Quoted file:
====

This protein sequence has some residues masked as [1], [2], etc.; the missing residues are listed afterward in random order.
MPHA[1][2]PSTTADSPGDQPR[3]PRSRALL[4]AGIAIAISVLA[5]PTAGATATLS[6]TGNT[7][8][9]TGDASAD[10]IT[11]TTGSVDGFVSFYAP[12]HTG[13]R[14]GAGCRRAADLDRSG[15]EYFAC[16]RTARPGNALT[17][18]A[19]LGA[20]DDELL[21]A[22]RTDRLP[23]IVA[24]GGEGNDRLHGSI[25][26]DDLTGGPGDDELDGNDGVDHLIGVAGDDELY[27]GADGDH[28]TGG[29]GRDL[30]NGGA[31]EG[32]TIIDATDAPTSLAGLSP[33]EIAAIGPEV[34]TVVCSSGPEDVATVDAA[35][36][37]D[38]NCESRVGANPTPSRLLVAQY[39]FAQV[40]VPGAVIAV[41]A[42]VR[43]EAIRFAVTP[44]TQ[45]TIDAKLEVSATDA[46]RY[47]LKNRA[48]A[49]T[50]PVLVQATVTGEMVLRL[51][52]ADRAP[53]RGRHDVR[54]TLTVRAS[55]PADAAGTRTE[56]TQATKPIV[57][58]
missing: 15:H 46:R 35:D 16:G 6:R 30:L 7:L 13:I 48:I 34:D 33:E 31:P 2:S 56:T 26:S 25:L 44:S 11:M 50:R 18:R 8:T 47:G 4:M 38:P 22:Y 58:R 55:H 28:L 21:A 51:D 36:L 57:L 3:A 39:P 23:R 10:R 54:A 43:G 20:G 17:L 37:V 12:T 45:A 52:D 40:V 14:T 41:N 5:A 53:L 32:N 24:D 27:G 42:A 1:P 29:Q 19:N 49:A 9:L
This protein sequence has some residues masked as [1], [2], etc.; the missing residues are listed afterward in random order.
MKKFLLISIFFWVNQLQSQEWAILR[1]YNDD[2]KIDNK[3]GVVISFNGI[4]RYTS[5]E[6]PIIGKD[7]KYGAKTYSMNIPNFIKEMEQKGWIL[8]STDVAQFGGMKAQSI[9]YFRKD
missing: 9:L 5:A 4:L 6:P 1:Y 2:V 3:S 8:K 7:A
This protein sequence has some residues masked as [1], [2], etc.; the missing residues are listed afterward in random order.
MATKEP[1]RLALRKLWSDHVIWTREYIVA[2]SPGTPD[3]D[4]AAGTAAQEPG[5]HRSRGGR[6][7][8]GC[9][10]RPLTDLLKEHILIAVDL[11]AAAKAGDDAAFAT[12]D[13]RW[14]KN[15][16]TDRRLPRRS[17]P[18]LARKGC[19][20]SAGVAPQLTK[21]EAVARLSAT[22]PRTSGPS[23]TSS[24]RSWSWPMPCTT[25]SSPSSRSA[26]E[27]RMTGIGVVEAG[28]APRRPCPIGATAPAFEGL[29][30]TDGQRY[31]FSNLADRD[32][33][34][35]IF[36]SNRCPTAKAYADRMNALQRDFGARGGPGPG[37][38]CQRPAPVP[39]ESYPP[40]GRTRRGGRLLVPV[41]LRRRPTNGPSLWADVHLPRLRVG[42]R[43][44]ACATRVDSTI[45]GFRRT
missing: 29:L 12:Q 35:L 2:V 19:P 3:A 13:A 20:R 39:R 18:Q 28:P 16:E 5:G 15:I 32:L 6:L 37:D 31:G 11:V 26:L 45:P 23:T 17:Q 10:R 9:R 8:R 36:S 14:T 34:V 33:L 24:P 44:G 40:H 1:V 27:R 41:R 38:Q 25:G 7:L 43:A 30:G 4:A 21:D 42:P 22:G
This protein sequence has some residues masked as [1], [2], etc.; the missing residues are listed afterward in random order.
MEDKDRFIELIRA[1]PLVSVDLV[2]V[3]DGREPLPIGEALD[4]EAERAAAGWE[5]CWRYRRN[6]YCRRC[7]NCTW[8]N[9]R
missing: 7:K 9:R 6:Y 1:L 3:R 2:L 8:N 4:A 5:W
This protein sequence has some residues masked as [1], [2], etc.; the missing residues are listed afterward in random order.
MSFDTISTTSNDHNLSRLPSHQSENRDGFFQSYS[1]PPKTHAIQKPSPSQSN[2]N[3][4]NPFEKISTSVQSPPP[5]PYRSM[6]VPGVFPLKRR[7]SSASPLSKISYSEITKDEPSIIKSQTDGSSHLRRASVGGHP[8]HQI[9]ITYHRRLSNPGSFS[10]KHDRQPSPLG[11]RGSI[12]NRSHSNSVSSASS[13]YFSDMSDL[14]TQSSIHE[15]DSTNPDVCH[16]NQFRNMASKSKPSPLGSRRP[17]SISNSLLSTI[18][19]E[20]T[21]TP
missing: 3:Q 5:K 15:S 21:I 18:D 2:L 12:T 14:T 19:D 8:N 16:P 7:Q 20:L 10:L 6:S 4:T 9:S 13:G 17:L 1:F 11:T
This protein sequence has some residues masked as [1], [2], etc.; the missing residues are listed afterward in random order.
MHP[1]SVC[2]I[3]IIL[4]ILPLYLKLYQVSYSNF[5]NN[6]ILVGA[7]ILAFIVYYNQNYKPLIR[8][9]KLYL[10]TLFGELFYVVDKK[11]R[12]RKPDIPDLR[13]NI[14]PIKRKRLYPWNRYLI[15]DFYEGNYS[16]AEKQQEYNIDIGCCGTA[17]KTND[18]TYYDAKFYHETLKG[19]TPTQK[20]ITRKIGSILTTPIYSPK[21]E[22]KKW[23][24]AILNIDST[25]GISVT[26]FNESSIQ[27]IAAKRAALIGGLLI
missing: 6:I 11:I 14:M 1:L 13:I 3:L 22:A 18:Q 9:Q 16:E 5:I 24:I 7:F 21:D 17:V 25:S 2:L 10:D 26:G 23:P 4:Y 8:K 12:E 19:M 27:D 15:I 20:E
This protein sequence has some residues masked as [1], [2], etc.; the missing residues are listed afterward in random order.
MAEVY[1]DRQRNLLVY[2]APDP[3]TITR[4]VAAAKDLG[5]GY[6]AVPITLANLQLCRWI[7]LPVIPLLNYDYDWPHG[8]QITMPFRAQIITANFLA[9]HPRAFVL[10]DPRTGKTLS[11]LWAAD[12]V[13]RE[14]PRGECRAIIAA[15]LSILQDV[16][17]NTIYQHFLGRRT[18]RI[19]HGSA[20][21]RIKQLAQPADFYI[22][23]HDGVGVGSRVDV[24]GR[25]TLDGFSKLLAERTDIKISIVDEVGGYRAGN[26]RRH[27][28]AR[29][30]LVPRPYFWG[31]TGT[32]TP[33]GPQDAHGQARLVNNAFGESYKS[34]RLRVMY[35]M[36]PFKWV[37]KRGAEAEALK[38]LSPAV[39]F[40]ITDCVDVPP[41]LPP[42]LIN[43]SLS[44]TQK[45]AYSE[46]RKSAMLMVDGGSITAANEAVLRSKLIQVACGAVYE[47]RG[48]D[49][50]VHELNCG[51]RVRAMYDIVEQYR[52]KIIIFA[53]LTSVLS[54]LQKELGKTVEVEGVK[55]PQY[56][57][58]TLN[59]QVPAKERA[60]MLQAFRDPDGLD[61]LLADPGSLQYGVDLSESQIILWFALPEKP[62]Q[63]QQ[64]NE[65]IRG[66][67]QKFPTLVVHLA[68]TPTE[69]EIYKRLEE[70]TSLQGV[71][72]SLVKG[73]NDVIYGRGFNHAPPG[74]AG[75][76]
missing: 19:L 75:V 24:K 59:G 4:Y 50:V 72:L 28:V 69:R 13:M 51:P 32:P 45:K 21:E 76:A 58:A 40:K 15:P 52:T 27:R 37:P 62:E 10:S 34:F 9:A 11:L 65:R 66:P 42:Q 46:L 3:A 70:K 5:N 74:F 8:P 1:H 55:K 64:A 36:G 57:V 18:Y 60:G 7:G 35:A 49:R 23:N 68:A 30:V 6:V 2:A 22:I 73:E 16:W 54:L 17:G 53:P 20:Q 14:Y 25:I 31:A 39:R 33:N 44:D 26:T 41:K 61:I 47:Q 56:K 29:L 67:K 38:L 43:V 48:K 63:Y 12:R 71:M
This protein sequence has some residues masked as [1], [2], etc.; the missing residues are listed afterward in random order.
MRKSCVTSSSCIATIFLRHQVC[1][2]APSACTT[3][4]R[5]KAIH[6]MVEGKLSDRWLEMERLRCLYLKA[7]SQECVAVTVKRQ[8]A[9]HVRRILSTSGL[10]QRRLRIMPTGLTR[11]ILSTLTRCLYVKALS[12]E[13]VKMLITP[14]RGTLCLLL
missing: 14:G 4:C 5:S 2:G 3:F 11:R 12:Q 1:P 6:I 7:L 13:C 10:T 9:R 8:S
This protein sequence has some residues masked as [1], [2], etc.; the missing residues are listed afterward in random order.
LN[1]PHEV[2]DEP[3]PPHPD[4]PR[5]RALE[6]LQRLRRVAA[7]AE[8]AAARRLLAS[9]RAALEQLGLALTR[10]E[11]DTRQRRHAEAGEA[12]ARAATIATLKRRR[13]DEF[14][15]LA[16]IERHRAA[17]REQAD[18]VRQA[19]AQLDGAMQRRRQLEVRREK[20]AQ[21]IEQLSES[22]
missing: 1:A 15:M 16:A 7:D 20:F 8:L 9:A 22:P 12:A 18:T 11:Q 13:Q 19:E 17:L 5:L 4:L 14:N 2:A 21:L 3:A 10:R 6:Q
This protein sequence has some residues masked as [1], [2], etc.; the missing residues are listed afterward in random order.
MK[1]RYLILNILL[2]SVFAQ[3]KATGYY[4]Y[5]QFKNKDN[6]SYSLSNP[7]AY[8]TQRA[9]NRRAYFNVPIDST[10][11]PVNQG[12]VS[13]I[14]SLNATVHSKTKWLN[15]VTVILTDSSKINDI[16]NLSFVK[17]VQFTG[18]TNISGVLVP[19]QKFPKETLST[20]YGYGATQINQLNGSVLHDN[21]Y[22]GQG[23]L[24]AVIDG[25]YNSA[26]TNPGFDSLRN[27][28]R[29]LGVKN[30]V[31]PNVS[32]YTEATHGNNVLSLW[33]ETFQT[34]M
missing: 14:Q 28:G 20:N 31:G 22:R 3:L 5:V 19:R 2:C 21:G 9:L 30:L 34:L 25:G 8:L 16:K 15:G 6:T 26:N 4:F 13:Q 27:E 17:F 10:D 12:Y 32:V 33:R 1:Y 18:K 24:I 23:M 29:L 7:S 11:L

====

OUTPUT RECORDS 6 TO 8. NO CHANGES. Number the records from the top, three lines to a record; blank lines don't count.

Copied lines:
This protein sequence has some residues masked as [1], [2], etc.; the missing residues are listed afterward in random order.
MHP[1]SVC[2]I[3]IIL[4]ILPLYLKLYQVSYSNF[5]NN[6]ILVGA[7]ILAFIVYYNQNYKPLIR[8][9]KLYL[10]TLFGELFYVVDKK[11]R[12]RKPDIPDLR[13]NI[14]PIKRKRLYPWNRYLI[15]DFYEGNYS[16]AEKQQEYNIDIGCCGTA[17]KTND[18]TYYDAKFYHETLKG[19]TPTQK[20]ITRKIGSILTTPIYSPK[21]E[22]KKW[23][24]AILNIDST[25]GISVT[26]FNESSIQ[27]IAAKRAALIGGLLI
missing: 6:I 11:I 14:M 1:L 13:I 3:L 22:A 18:Q 9:Q 16:E 5:I 24:I 7:F 21:D 17:V 25:S 2:L 10:D 26:G 23:P 4:Y 8:K 12:E 19:M 27:D 15:I 20:E
This protein sequence has some residues masked as [1], [2], etc.; the missing residues are listed afterward in random order.
MAEVY[1]DRQRNLLVY[2]APDP[3]TITR[4]VAAAKDLG[5]GY[6]AVPITLANLQLCRWI[7]LPVIPLLNYDYDWPHG[8]QITMPFRAQIITANFLA[9]HPRAFVL[10]DPRTGKTLS[11]LWAAD[12]V[13]RE[14]PRGECRAIIAA[15]LSILQDV[16][17]NTIYQHFLGRRT[18]RI[19]HGSA[20][21]RIKQLAQPADFYI[22][23]HDGVGVGSRVDV[24]GR[25]TLDGFSKLLAERTDIKISIVDEVGGYRAGN[26]RRH[27][28]AR[29][30]LVPRPYFWG[31]TGT[32]TP[33]GPQDAHGQARLVNNAFGESYKS[34]RLRVMY[35]M[36]PFKWV[37]KRGAEAEALK[38]LSPAV[39]F[40]ITDCVDVPP[41]LPP[42]LIN[43]SLS[44]TQK[45]AYSE[46]RKSAMLMVDGGSITAANEAVLRSKLIQVACGAVYE[47]RG[48]D[49][50]VHELNCG[51]RVRAMYDIVEQYR[52]KIIIFA[53]LTSVLS[54]LQKELGKTVEVEGVK[55]PQY[56][57][58]TLN[59]QVPAKERA[60]MLQAFRDPDGLD[61]LLADPGSLQYGVDLSESQIILWFALPEKP[62]Q[63]QQ[64]NE[65]IRG[66][67]QKFPTLVVHLA[68]TPTE[69]EIYKRLEE[70]TSLQGV[71][72]SLVKG[73]NDVIYGRGFNHAPPG[74]AG[75][76]
missing: 19:L 75:V 24:K 59:G 4:Y 50:V 72:L 28:V 69:R 13:M 51:P 32:P 45:K 21:E 76:A 58:A 40:K 15:P 52:T 27:R 37:P 62:E 10:S 34:F 9:A 11:L 65:R 66:P 42:Q 46:L 3:A 70:K 5:N 74:F 8:P 1:H 55:K 64:A 36:G 57:V 18:Y 60:G 7:G 35:A 49:R 23:N 68:A 30:V 6:V 2:A 22:I 73:E 16:W 54:L 17:G 53:P 20:Q 14:Y 25:I 31:A 39:R 33:N 44:D 26:T 41:K 61:I 47:Q 56:K 29:L 67:K 38:L 43:V 48:K 63:Y 12:R 71:M
This protein sequence has some residues masked as [1], [2], etc.; the missing residues are listed afterward in random order.
MRKSCVTSSSCIATIFLRHQVC[1][2]APSACTT[3][4]R[5]KAIH[6]MVEGKLSDRWLEMERLRCLYLKA[7]SQECVAVTVKRQ[8]A[9]HVRRILSTSGL[10]QRRLRIMPTGLTR[11]ILSTLTRCLYVKALS[12]E[13]VKMLITP[14]RGTLCLLL
missing: 14:G 4:C 5:S 2:G 3:F 11:R 12:Q 1:P 6:I 7:L 13:C 10:T 9:R 8:S